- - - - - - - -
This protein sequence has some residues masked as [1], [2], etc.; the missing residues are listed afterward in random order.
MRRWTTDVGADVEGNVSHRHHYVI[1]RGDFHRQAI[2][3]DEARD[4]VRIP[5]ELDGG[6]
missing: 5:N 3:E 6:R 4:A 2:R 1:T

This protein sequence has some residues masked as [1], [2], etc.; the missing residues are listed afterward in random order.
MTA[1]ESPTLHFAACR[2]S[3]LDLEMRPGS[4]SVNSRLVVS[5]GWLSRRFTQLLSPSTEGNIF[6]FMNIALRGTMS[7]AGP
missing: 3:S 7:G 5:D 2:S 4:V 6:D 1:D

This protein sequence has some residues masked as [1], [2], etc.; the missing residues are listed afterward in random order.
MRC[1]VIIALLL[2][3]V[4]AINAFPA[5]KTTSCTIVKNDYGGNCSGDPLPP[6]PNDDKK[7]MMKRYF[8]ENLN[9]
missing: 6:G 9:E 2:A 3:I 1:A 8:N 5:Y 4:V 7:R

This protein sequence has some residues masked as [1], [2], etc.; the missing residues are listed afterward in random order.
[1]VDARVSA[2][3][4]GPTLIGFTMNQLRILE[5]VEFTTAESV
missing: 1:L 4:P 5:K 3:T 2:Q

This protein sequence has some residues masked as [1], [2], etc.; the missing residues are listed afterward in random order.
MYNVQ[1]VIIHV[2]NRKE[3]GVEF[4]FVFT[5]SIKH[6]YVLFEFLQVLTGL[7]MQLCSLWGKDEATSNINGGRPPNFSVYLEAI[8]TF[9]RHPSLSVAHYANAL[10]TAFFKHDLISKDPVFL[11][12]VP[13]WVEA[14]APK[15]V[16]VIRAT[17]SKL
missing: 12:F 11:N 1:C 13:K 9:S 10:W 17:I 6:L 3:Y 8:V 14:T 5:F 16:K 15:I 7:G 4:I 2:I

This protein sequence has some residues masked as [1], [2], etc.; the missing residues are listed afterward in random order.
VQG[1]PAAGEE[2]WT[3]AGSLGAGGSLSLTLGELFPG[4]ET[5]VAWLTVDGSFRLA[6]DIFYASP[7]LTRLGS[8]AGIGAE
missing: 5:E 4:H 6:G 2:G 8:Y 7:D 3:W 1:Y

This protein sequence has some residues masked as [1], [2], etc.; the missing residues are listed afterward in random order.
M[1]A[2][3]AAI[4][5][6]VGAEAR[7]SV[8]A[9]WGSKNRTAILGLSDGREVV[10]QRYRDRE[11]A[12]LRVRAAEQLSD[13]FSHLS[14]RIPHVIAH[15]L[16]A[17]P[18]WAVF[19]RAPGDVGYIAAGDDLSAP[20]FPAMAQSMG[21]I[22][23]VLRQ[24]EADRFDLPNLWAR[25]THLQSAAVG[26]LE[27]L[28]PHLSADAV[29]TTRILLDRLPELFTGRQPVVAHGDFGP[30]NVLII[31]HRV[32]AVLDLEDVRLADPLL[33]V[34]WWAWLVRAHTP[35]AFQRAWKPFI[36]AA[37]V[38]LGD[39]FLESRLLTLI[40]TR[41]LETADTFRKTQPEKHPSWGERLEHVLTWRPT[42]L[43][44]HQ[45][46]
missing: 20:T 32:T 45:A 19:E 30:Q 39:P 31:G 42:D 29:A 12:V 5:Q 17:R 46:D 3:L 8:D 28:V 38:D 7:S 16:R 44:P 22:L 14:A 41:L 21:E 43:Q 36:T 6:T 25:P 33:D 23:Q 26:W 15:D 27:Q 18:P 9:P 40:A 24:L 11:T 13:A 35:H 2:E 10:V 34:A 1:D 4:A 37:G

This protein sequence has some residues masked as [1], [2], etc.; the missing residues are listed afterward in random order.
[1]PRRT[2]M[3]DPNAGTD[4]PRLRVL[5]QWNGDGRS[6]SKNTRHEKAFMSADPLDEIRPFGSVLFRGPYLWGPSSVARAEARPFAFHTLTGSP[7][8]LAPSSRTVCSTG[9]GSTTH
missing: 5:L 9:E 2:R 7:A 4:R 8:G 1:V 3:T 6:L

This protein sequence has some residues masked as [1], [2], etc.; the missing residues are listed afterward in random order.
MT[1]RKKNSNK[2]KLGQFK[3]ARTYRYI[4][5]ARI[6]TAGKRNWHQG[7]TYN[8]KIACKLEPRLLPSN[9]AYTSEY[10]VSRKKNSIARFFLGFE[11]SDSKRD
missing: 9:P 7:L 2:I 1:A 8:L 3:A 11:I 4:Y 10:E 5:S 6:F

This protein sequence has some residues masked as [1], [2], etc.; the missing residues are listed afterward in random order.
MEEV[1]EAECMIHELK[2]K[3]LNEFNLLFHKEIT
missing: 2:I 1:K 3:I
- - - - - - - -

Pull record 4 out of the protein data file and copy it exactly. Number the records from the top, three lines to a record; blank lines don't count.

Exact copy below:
This protein sequence has some residues masked as [1], [2], etc.; the missing residues are listed afterward in random order.
[1]VDARVSA[2][3][4]GPTLIGFTMNQLRILE[5]VEFTTAESV
missing: 1:L 4:P 5:K 3:T 2:Q